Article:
It was a few days later. I had stayed the night at one of Yuan-wei's high- school boy-friends' when I got a call asking me to come down to the police station. I had no idea what to expect - had Chen-ai been pulled over or had I inherited parking tickets of some kind? - until they took me to see a detective named Yee who made a little small-talk and then showed me a video.

It was taken on a phone - I've apparently been taking enough film & television classes that the vertical aspect ratio was the first thing that bothered me - and it showed the original Yuan-wei (or me, as far as the cops were concerned) going into some sort of sweet shop and telling the other person (the voice was distorted enough that I couldn't tell if it was male or female) all about the sort of candies and stuff they had in America that this store imported. At first, it was just weird - I kind of felt like a guy again, watching some girl who would never actually talk to me be knowingly cute in a YouTube video, and I kept having to remind myself that I shouldn't feel angry or turned on because I could do all that now.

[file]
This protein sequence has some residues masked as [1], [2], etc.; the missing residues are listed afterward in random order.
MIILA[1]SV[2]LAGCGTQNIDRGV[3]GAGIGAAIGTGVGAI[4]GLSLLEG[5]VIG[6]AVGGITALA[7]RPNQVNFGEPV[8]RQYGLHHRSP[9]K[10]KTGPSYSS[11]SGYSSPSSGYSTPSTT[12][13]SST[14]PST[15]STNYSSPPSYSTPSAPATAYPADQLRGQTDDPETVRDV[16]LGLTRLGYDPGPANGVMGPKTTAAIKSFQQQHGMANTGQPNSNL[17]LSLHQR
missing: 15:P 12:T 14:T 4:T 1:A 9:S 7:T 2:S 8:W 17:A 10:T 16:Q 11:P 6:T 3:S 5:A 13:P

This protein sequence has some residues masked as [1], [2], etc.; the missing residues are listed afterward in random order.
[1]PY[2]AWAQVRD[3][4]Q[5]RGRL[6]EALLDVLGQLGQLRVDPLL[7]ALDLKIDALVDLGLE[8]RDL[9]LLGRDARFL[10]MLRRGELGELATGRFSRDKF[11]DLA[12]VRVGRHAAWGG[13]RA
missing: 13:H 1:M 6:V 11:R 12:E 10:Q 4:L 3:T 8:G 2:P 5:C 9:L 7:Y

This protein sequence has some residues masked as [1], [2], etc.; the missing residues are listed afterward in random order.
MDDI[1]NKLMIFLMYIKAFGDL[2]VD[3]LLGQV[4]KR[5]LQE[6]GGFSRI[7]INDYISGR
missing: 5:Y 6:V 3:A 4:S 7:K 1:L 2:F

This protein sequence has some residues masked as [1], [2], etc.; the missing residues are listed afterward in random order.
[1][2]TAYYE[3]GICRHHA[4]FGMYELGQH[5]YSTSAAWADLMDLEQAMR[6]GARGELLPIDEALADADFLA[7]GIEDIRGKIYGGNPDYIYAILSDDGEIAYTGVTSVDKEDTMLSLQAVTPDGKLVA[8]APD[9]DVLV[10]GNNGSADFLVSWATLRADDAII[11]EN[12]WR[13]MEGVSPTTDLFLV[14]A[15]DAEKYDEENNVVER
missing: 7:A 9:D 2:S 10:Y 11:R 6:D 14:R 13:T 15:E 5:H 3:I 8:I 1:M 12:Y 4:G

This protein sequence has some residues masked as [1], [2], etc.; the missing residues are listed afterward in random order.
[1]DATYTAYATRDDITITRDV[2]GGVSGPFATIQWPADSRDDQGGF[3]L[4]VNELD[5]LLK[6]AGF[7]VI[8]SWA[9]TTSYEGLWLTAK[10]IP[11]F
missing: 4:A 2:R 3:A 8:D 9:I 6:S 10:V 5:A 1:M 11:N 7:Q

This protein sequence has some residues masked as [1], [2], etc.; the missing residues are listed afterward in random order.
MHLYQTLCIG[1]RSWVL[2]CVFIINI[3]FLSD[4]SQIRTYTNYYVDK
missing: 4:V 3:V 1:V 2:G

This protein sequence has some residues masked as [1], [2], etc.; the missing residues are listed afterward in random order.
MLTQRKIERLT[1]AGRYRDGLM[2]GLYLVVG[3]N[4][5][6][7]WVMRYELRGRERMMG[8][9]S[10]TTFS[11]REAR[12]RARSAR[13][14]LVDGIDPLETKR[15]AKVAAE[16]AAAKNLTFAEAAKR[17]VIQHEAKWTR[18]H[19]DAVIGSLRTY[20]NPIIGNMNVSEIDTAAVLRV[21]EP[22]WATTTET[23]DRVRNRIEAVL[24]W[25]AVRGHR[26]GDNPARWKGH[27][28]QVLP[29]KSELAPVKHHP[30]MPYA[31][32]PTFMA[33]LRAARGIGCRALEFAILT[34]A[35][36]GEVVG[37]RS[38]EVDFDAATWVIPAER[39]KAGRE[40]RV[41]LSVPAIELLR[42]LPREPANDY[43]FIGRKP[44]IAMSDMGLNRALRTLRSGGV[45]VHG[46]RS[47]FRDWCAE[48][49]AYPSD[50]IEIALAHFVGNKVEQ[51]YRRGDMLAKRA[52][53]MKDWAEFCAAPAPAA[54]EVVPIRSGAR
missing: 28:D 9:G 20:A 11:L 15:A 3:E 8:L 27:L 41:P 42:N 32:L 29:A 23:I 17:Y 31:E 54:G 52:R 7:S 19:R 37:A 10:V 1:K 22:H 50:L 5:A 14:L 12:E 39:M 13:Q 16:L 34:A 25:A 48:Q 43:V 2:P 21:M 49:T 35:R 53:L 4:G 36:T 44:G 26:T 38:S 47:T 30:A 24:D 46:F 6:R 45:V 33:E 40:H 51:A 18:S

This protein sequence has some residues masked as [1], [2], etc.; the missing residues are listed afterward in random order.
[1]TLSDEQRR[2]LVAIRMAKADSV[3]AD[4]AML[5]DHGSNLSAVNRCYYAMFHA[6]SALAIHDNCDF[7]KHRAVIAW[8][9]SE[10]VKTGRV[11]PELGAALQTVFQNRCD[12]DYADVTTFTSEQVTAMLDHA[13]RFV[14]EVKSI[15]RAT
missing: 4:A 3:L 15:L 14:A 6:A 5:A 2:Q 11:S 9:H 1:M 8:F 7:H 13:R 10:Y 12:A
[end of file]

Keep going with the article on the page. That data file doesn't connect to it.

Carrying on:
Until she got to the Fluff.

Marshmallow Fluff is a pretty solidly northeastern thing. I think. It's what it sounds like, a gooey marshmallow paste that you can spread on bread. The Yuan-Wei in the video was talking about how one of her local classmates had dragged her to Somerville's ''Fluff Festival" in the fall, and the most popular use of the stuff was the "Fluffernutter", a dead simple sandwich of Fluff and peanut butter on white bread. She was saying that it's the most bland-but-too-sweet and thus the most American thing you can imagine - "but so good!"